Thursday, November 4, 2010


I am always amazed how serendipitous life can be. Oddly I find that when I encounter a new word or concept, it all of a sudden begins to appear wherever I go. Or is it that when you open yourself to the Universe, it comes to your doorstep?  Cognitive bias, anyone? Imagine my surprise when after the exchanges of last week I came upon these three ideas in the current issue of Scientific American.

Consider this headline:

Climate Heretic: Judith Curry Turns on Her Colleagues

Why can't we have a civil conversation about climate?
And goes on to say in the fist paragraph:
For most of her career, Curry, who heads the School of Earth and Atmospheric Sciences at the Georgia Institute of Technology, has been known for her work on hurricanes, Arctic ice dynamics and other climate-related topics. But over the past year or so she has become better known for something that annoys, even infuriates, many of her scientific colleagues. Curry has been engaging actively with the climate change skeptic community, largely by participating on outsider blogs such as Climate Audit, the Air Vent and the Black­board. Along the way, she has come to question how climatologists react to those who question the science, no matter how well established it is.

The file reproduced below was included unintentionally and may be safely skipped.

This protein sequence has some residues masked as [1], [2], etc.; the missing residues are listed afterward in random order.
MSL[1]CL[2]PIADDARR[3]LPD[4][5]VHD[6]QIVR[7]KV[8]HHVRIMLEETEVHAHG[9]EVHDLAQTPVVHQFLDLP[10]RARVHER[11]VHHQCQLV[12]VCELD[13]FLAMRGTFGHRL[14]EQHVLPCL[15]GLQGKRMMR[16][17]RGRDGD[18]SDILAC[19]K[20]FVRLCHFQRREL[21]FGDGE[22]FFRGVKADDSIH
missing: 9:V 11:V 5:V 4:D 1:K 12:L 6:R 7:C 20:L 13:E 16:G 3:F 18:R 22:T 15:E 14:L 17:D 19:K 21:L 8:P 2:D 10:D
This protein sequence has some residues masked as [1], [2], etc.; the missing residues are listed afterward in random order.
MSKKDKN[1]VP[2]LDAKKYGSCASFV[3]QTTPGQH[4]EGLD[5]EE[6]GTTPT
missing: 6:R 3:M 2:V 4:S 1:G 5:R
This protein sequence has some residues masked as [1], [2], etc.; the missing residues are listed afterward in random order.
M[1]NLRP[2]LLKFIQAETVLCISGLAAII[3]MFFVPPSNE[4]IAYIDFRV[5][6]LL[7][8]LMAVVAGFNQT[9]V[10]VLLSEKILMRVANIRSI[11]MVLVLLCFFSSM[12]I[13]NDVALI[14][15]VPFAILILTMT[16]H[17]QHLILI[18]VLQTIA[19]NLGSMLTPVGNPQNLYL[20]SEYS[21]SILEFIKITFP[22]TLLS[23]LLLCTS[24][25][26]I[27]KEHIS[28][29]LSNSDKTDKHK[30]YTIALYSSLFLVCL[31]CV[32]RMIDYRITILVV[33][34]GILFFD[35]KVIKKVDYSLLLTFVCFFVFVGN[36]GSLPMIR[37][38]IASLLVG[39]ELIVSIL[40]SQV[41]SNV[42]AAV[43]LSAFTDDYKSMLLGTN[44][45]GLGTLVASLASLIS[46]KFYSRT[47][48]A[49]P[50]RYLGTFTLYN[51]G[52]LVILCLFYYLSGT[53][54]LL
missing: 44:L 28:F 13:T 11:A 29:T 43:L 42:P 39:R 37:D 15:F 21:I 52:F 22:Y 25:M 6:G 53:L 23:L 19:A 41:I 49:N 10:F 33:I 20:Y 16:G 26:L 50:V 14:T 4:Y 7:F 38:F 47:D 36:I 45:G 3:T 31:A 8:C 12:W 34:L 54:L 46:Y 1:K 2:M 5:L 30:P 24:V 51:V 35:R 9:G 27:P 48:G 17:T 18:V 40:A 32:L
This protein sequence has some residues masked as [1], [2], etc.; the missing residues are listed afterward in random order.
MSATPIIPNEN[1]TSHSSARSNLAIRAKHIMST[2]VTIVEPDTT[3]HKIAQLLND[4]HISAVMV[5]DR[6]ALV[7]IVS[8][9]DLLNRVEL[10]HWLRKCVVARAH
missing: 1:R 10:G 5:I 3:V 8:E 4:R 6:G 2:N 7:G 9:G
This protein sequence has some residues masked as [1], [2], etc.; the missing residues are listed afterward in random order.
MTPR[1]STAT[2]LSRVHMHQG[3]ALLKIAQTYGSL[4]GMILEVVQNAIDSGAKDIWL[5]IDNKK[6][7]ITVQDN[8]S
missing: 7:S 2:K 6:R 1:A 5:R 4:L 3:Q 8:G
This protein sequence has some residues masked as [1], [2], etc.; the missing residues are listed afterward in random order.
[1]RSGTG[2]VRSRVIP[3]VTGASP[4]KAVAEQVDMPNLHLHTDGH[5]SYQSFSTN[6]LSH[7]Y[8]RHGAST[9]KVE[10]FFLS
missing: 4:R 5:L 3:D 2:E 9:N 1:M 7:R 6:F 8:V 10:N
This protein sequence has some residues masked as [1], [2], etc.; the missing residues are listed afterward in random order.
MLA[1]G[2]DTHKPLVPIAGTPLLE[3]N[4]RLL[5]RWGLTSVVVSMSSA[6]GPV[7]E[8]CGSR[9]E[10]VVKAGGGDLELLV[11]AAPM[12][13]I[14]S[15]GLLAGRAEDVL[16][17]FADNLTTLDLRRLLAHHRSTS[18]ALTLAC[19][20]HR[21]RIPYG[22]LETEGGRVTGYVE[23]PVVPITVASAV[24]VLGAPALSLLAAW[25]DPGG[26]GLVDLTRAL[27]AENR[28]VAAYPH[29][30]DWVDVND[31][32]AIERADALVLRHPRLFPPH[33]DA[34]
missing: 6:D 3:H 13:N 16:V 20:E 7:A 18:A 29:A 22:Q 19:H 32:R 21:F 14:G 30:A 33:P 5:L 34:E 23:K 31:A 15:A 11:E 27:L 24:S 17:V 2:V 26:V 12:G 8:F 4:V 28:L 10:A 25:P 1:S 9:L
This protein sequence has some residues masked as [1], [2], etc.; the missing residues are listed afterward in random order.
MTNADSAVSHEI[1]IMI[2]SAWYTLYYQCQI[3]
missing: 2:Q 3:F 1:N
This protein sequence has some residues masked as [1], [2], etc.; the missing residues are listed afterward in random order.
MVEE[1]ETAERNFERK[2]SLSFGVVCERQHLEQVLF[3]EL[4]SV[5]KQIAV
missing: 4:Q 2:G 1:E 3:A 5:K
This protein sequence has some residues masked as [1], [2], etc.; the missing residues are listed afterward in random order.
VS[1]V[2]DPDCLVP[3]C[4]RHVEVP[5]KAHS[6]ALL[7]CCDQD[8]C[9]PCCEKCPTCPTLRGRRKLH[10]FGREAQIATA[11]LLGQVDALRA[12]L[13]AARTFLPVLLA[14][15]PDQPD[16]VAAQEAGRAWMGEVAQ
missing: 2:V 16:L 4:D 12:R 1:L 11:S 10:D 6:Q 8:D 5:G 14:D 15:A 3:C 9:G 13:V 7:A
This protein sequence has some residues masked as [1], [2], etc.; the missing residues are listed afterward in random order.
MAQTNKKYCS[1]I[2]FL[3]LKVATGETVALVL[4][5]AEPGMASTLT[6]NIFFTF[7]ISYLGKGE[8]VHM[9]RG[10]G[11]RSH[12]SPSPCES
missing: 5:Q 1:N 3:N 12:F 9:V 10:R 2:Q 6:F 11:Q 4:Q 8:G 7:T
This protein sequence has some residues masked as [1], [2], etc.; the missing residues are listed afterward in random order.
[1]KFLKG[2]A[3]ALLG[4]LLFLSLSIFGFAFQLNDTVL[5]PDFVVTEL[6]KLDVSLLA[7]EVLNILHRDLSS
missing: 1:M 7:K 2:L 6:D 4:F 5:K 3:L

Now, I certainly do not claim to be the caliber of Judith Curry as a scientist, nor do I claim that the current conversation is nearly as crucial as climate change. Yet, some of the messages are instructive, not the least of which is the clarification of some of the subtle uncertainties in climate science.

I wish I had Scientific American's penchant for creating titillating headlines. How does this one grab you?

Hawking versus God: What Did the Physicist Really Say about the Deity?

The battle for eternity is fought on Larry King Live
And while I am profoundly interested in Hawking's ideas, here is what really spoke to me:
“The theories that Hawking and Mlodinow use to base their arguments on have as much empirical evidence as God,” wrote cosmologist Marcelo Gleiser on an blog. Moreover, Gleiser added, “because we don’t have instruments capable of measuring all of nature, we cannot ever be certain that we have a final theory.”
This bears repeating: "Because we don't have instruments capable of measuring all of nature, we cannot ever be certain that we have a final theory." Isn't this beautiful? I love science!

And last, but not least, Christopher Hitchens provides this inimitably lucid observation:
“What can be asserted without evidence can also be dismissed without evidence.”
What a wonderful contradiction to hold, realizing that science is never complete, yet we must always go to the next level to gather the evidence. Science is about questions and discussion. Go forth, question and discuss.  


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